The internal procedures in the scheme-number package are essentially nothing more than calls to the primitive procedures +, -, etc. It was not possible to use the primitives of the language directly because our type-tag system requires that each data object have a type attached to it. In fact, however, all Lisp implementations do have a type system, which they use internally. Primitive predicates such as symbol? and number? determine whether data objects have particular types. Modify the definitions of type-tag, contents, and attach-tag from section 2.4.2 so that our generic system takes advantage of Scheme's internal type system. That is to say, the system should work as before except that ordinary numbers should be represented simply as Scheme numbers rather than as pairs whose car is the symbol scheme-number.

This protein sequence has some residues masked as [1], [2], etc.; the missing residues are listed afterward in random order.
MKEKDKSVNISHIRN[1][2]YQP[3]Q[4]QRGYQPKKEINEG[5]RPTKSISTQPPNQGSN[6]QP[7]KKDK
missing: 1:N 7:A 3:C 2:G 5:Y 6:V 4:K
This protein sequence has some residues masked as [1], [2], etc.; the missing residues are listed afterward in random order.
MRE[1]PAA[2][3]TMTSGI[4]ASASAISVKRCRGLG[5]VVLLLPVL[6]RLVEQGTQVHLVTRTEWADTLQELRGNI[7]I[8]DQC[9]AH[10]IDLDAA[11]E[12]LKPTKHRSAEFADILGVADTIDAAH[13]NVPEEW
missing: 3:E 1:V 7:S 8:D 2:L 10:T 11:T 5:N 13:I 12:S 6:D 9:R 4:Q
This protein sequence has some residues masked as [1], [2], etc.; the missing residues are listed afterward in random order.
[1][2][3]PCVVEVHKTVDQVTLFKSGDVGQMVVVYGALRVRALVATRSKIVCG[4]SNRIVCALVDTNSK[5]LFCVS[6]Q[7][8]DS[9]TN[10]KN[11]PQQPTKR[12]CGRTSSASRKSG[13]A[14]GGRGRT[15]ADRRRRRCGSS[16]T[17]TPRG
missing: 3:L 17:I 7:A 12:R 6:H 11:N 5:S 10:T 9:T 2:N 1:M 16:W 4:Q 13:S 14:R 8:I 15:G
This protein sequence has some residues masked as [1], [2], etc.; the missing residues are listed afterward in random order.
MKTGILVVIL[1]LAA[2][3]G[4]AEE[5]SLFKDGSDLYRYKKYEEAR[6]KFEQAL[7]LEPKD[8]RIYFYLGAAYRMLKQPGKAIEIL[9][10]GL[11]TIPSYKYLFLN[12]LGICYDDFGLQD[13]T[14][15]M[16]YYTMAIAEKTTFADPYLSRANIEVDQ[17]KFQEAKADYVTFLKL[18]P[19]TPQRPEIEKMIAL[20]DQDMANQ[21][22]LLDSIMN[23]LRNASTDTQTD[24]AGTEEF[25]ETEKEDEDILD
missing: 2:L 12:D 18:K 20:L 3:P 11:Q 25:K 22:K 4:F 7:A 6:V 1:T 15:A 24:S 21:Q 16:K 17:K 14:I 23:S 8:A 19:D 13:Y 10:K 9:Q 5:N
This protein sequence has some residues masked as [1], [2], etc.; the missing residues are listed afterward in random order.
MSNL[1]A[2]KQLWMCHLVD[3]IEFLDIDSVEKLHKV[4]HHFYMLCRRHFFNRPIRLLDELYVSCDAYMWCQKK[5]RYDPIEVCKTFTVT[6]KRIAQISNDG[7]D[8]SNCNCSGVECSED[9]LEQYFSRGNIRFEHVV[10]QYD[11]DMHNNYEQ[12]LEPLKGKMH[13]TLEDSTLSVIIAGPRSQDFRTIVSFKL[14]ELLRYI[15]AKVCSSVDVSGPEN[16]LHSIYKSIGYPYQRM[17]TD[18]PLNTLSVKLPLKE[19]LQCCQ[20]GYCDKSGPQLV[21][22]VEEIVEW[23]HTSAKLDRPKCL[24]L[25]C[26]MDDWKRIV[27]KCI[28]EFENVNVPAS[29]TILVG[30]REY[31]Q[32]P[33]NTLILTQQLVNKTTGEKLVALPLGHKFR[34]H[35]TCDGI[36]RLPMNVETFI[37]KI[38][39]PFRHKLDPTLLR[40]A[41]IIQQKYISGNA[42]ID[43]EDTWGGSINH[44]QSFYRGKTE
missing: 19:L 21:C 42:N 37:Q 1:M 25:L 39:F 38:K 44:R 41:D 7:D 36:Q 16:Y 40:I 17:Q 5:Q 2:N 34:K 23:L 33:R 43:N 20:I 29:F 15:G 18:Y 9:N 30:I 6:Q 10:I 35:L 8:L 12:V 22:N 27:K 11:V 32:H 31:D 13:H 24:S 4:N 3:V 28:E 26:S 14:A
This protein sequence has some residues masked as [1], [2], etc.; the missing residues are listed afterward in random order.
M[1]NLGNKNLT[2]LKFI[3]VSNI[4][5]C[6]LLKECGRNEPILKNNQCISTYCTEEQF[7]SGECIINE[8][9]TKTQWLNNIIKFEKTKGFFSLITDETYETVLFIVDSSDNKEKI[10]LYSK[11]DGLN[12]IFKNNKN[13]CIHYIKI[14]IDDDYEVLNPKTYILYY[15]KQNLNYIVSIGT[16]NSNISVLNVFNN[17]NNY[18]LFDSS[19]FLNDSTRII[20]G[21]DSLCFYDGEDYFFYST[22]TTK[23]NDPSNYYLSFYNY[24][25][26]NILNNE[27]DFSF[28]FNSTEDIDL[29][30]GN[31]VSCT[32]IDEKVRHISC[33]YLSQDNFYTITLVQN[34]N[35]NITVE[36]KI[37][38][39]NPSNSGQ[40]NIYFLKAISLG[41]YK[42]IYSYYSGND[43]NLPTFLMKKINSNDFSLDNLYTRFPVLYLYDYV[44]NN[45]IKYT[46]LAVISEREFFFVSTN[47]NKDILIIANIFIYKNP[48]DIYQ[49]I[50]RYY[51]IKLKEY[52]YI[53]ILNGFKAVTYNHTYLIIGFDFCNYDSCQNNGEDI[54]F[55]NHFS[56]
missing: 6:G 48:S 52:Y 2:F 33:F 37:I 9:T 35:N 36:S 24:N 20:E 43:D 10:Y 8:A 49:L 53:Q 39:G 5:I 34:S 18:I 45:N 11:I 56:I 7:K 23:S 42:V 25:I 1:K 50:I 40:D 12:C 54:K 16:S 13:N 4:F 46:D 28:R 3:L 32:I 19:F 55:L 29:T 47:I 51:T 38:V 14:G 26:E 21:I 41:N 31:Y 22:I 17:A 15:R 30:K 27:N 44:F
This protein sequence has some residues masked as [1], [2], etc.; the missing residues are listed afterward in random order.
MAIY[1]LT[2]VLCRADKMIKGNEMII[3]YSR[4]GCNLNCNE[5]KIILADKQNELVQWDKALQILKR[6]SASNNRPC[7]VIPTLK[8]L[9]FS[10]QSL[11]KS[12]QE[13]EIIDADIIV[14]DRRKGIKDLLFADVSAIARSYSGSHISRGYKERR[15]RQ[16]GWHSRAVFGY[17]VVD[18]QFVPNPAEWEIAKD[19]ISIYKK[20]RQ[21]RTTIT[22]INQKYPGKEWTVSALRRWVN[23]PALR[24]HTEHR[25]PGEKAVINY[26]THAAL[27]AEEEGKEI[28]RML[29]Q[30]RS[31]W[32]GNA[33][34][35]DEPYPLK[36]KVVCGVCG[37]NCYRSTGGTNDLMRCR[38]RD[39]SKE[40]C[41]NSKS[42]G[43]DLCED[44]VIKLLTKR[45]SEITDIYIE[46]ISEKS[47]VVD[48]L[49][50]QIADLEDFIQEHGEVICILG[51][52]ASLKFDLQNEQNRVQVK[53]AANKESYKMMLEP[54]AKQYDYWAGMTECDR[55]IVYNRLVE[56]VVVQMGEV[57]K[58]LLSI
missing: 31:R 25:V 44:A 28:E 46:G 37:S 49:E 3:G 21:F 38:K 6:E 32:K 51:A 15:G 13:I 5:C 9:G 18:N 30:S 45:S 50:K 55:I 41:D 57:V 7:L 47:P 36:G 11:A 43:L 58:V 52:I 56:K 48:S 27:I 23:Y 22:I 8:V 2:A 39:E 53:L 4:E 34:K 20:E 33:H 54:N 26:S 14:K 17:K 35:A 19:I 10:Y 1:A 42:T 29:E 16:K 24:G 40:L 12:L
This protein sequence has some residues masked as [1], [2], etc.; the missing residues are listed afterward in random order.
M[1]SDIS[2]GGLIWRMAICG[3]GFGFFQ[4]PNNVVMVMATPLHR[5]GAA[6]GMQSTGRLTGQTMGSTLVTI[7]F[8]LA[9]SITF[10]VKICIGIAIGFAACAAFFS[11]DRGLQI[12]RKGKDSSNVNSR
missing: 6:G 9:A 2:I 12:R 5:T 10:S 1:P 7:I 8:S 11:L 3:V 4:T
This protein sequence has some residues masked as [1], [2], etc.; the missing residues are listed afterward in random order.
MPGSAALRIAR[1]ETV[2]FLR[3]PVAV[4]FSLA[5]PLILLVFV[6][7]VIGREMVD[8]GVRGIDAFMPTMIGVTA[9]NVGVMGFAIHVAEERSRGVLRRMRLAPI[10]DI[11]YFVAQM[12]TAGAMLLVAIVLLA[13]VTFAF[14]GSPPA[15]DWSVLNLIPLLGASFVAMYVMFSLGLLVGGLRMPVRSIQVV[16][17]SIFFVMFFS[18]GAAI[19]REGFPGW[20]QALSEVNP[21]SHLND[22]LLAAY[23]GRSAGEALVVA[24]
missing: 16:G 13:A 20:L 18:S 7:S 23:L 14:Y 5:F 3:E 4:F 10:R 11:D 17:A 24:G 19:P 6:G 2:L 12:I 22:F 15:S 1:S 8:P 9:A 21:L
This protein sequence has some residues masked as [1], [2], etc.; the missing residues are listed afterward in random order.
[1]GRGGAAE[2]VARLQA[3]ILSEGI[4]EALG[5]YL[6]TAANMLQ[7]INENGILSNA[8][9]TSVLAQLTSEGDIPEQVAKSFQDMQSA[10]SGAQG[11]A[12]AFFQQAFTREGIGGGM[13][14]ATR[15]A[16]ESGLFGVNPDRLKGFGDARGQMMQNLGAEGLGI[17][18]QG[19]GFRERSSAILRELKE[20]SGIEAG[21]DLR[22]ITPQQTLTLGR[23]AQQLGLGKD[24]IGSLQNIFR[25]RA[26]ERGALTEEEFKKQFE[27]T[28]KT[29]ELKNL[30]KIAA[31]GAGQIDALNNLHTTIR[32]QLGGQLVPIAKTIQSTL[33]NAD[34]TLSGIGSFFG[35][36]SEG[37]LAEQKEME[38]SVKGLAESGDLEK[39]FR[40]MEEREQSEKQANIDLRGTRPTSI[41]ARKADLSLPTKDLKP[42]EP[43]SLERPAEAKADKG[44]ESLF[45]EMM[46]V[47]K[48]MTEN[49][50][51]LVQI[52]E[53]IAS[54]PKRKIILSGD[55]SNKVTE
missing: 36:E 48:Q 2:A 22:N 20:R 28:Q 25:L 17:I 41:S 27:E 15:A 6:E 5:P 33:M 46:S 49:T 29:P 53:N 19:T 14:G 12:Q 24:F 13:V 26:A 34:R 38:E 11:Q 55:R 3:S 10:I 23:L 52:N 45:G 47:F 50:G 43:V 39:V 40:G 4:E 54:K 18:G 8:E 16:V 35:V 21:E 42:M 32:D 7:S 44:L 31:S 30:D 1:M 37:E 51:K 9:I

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(check-equal? (attach-tag 'scheme-number 42) 42) (check-equal? (attach-tag 'complex (cons 1 2)) (cons 'complex (cons 1 2))) (check-equal? (contents 42) 42) (check-equal? (contents (cons 'complex (cons 1 2))) (cons 1 2)) (check-equal? (type-tag (cons 'complex (cons 1 2))) 'complex) (check-equal? (type-tag 10) 'scheme-number)